News Analysis

Why has Lakshmi Vilas Bank fallen by more than 50 per cent over the past year?

Radhika Merwin | Updated on September 30, 2019 Published on September 30, 2019

File photo   -  BL

Deteriorating finances and the RBI placing it under PCA suggest more pain ahead for the bank

BL Research Bureau

For south-based private sector lender, Lakshmi Vilas Bank, funding chunky corporate assets has led to sharp rise in bad loans and provisioning over the past two years, eating into its earnings and capital. The RBI recently put the bank under Prompt Corrective Action (PCA) on account of high net non-performing assets (NPAs), insufficient capital, negative return on assets (RoA) for two consecutive years and high leverage. This was based on the RBI’s Risk-Based Supervision carried out for the year ended March 31, 2019.

For Lakshmi Vilas Bank that is awaiting regulatory approvals for the proposed merger with Indiabulls Housing Finance (which was expected to resolve the bank’s capital issue), multiple headwinds have led to its stock price halving over the past year. While the RBI placing it under PCA does not imply restrictions on operations by depositors, it puts restrictions on its lending to corporates and other stressed sectors. With the bank’s weak capital already limiting its lending — the loan book has shrunk in FY19 and in the June 2019 quarter — and sharp rise in bad loans leading to the bank reporting notable losses, the RBI’s latest move only suggests more pain ahead for the bank.

Deteriorating finances

For LVB, a very old private sector bank, troubles began with its fast-paced growth in loans in the recent past, mainly on account of funding chunky corporate assets. From 2.7 per cent in March 2017, gross NPAs as a per cent of loans shot up to 17.3 per cent in the latest June 2019 quarter. About 35 per cent of the bank’s loan book pertains to the corporate segment, while MSME is another 20 per cent; retail is just about 10 per cent of overall loans.

In terms of sectors, infrastructure is about 38 per cent of loans, textile 27 per cent and metals another 20 per cent. Exposure to high-risk sectors have impacted the bank’s performance.

The bank had announced a watchlist of ₹2,500 crore in March 2017. Slippages from this book over the past two years have led to sharp rise in provisioning, impacting earnings. In the March 2018 quarter, owing to accelerated NPA recognition (post RBI’s earlier February 2018 circular on stressed assets), the bank reported a huge ₹1,600 crore of slippages, leading to a loss of ₹584 crore in FY18.

Interestingly, while the bank’s watchlist fell to nil by the third quarter of last fiscal, slippages continued, impacting performance in FY19 as well, when the bank reported a higher loss of ₹894 crore.

As a result, the bank’s Tier 1 capital was abysmally low at 5.7 per cent as of March 2019, which further fell to 4.46 per cent as of the June 2019 quarter (below the RBI requirement of 7 per cent; 8.875 per cent including capital conservation buffer). The bank raised about ₹188 crore in July this year, by way of preferential share allotment to Indiabulls Housing Finance, which increases its Tier 1 capital to 5.56 per cent, but it is still below the mandated requirement.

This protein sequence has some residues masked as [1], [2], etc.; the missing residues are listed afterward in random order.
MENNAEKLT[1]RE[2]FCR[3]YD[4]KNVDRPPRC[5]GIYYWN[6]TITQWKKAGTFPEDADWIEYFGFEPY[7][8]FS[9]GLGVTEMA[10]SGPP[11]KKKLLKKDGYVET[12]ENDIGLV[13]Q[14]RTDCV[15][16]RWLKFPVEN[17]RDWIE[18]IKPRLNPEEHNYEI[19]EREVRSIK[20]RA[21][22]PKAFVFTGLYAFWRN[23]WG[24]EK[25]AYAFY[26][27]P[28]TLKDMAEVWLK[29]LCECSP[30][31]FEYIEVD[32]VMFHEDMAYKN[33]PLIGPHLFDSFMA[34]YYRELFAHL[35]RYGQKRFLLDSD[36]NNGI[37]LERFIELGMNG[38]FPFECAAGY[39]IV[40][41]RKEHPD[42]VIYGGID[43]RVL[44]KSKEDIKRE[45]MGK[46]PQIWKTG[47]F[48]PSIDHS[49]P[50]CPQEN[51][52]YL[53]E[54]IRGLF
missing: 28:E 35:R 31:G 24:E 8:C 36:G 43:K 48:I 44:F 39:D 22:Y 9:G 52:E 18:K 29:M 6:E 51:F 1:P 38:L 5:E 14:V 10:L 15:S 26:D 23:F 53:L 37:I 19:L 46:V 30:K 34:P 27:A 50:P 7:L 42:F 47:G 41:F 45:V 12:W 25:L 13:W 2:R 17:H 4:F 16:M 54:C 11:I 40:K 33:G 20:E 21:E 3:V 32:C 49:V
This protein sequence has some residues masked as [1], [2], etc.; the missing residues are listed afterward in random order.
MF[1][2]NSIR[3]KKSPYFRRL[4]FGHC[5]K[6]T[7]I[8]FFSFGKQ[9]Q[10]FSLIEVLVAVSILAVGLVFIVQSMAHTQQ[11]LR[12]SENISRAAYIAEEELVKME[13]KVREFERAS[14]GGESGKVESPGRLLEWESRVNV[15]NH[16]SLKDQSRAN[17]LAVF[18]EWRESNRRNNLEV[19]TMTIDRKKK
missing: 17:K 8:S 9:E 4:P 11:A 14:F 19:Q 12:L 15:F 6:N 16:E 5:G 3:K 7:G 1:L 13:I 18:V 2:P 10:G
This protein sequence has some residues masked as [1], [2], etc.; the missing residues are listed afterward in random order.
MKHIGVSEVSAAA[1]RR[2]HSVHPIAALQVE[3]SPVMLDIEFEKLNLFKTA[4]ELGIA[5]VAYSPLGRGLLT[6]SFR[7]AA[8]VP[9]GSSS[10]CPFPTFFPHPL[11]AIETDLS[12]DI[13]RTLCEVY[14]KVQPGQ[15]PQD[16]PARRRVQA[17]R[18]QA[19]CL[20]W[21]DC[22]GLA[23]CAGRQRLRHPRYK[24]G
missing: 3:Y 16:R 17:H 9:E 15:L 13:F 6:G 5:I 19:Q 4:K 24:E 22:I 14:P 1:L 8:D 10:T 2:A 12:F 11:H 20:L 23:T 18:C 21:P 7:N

More pain ahead

After growing by about 19 per cent CAGR between FY14 and FY18, the loan book has shrunk by about 15 per cent in FY19. In the June 2019 quarter, loans declined by 21 per cent YoY and 6.3 per cent QoQ. The corporate loan book shrunk by a sharp 36 per cent YoY. The bank’s deposits also fell by about 11 per cent in the June quarter. Significant rise in bad loan provisioning led to the bank continuing to incur loss during the April-June quarter.

There appears to be more pain for the bank in the coming quarters. For one, the chunk (68-70 percent) of the bank’s GNPAs pertain to the corporate sector, where the persisting stress is likely to keep slippages elevated in the coming quarters. The bank’s exposure to lower-rated corporate book is also notable. About 28.5 per cent of the loans is below BBB rated. This could continue to lead to notable slippages. The bank’s SMA1 (where payments are overdue by 31-60 days) and SMA2 (overdue by 61-90 days) books are about 59 per cent of the portfolio.

Given the persisting stress in the book and the RBI’s PCA placing restrictions on lending, the bank’s earnings will continue to be under pressure. The biggest issue for the bank is its weak capital base. Lakshmi Vilas Bank has been looking to raise capital for over a year. The merger with Indiabulls Housing was expected to address the issue. It needs to be seen, if despite the RBI’s PCA and other challenges, the deal is able to pass muster with the regulator. If not, then the capital issue would remain a key challenge for the bank.

Other issues

Recently, the Economic Offences Wing had registered an FIR under complaint for offences of cheating, criminal breach of trust by the banker, criminal misappropriation and criminal conspiracy against the board of directorsof LVB. The FIR was based on a complaint filed by Religare Finvest pertaining to adjustment of their deposits against the dues of RHC Holding Pvt Ltd and Ranchem Pvt Ltd.

In response to those allegations, the bank in a statement, had said that it was committed to cooperating with the investigating agencies and regulatory authorities to bring out the malicious attempts of Religare Finvest to mislead the public to cover up massive fraud indulged by their promoters/ employees/ group companies.

Published on September 30, 2019
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